- Family size
- Education level
- Personality traits
- Psychological traits
- Ex. wanting to move up in their career, or an interest in volunteering.
- A name and face. Your buyer persona is more than a list, it’s an avatar. Find a photo online that visually represents your avatar and give him or her a name.
- Combining the information. Collect the details of your avatar on one simple page. Many customer avatar outlines include sections for demographics, fears/challenges, goals/values, etc.
- Tell the story. Once you’ve gathered the basic information, it’s time to tell a story about who your avatar is. This will help you better visualize and connect with your ideal customer avatar.
Discover Your Customer Avatar
Building your ideal customer avatar shouldn’t be a guessing game. You don’t have to come up with your ideal customer out of thin air. Rather than creating the avatar, you must search through the resources available to discover it.
If you’ve already started your business, look first toward your best customers. Your best customers are the ones who rave about your business, and who have come back several times. They have a high lifetime value and average order value, and they are just the perfect fit for your business.
Learn everything you can about the ideal customers you’ve already had. Find out:
- What they enjoyed about your business
- How you’ve helped them overcome challenges
- What your ideal client values
- Their interests
- What motivates them
- Who are they (demographics)
- Internal struggles
The next place you want to look is at your worst clients. Your “worst” clients are not necessarily bad people, they just aren’t a good fit for you. Take a look at any clients that just weren’t a match for your business, and find out why. It may sound counterintuitive to create an antithesis to your ideal client avatar, but the exercise can help you know who you do not want as clients and why. Knowing you aren’t an ideal client will further help you hone in on who is an ideal client. Look back and figure out why the relationship with that client was not successful, and why they weren’t a fit for your business.
How to Learn About Your ideal Customer
Tracking back through your ideal and non-ideal clients will give you a great starting point for developing the avatar. However, it may be a little confusing to know where to start. After all, you aren’t buddies with all of your customers, so how can you find out about them?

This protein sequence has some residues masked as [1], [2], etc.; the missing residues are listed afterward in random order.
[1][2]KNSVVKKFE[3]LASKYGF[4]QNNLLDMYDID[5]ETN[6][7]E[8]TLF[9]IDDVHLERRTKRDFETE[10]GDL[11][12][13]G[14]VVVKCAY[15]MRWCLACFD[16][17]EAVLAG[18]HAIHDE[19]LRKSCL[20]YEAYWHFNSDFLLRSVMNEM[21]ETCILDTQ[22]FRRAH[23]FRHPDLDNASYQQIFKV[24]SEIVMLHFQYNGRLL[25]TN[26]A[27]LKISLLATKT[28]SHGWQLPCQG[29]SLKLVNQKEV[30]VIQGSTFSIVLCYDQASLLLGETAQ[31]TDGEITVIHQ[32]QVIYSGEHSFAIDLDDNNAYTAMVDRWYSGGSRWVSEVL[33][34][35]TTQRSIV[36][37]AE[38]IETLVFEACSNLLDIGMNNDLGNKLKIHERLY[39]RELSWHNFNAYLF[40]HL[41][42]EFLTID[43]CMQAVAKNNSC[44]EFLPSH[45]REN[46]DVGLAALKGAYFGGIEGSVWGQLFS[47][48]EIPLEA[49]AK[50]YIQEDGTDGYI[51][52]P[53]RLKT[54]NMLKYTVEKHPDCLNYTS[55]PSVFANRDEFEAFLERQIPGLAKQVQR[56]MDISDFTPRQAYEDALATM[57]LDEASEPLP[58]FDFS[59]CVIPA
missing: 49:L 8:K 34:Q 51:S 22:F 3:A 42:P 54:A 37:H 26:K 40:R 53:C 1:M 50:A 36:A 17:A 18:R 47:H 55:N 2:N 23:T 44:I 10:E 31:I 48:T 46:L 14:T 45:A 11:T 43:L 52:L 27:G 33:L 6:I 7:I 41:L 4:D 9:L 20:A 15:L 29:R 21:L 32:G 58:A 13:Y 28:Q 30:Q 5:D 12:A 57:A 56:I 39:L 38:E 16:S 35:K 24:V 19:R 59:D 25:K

There are a few ways to execute market research to learn about your current customers. It may be obvious, but you should ask them.
Send surveys to your current customers via your email list or after a product order goes through.
Keep the surveys short and simple. Ask questions to find out:
- Their intended use for their purchase
- What motivated them to purchase the product
- What problem the product solves
Surveys are not a one-time solution, they can help you to check-in at several points along the way. Some customers may seem ideal at first, but turn out not to be a good fit. For example, right after ordering, they may be very excited about the purchase, but it could turn out that they never use the product. Follow up with a check-in email that asks how they are liking anything and offers a chance for feedback. This will further help you distinguish your ideal vs non-ideal customers.
Another strategy to use is social listening.
Consumers eagerly share their positive and negative experiences on social media. Take the time to look at what your customers are saying about your brand on social media. Look at the comments on your content, user-generated content, and your direct messages. Head to the profiles of “ideal customers” that are loving your brand to learn more about them and how your business has helped them. Social media is an excellent resource for ideal client avatars because people already share information about their interests, career, etc on their profiles.
Lastly, you should leverage the data you can gather from your website.
You can add an extension, plug-in, or pixel to capture more information about those who use your website. In addition to demographics, you can find out which pages people go to and what they click on.
Discovering your ideal client is the key to creating a successful business for the long-term. Your ideal client avatar will guide your marketing efforts, copywriting, and more to ensure that you connect with your ideal audience.
The best product or service in the world is not enough to make a winning business.
While the quality of your offering must be good, the difference between sales and stale business is understanding your ideal clients.
Far too many businesses pour resources into marketing and advertising before they even understand who they should be selling to.
Discovering your ideal client is the key to creating a successful business for the long-term. Your ideal client avatar will guide your marketing efforts, copywriting, and more to ensure that you connect with your ideal audience. What do you think?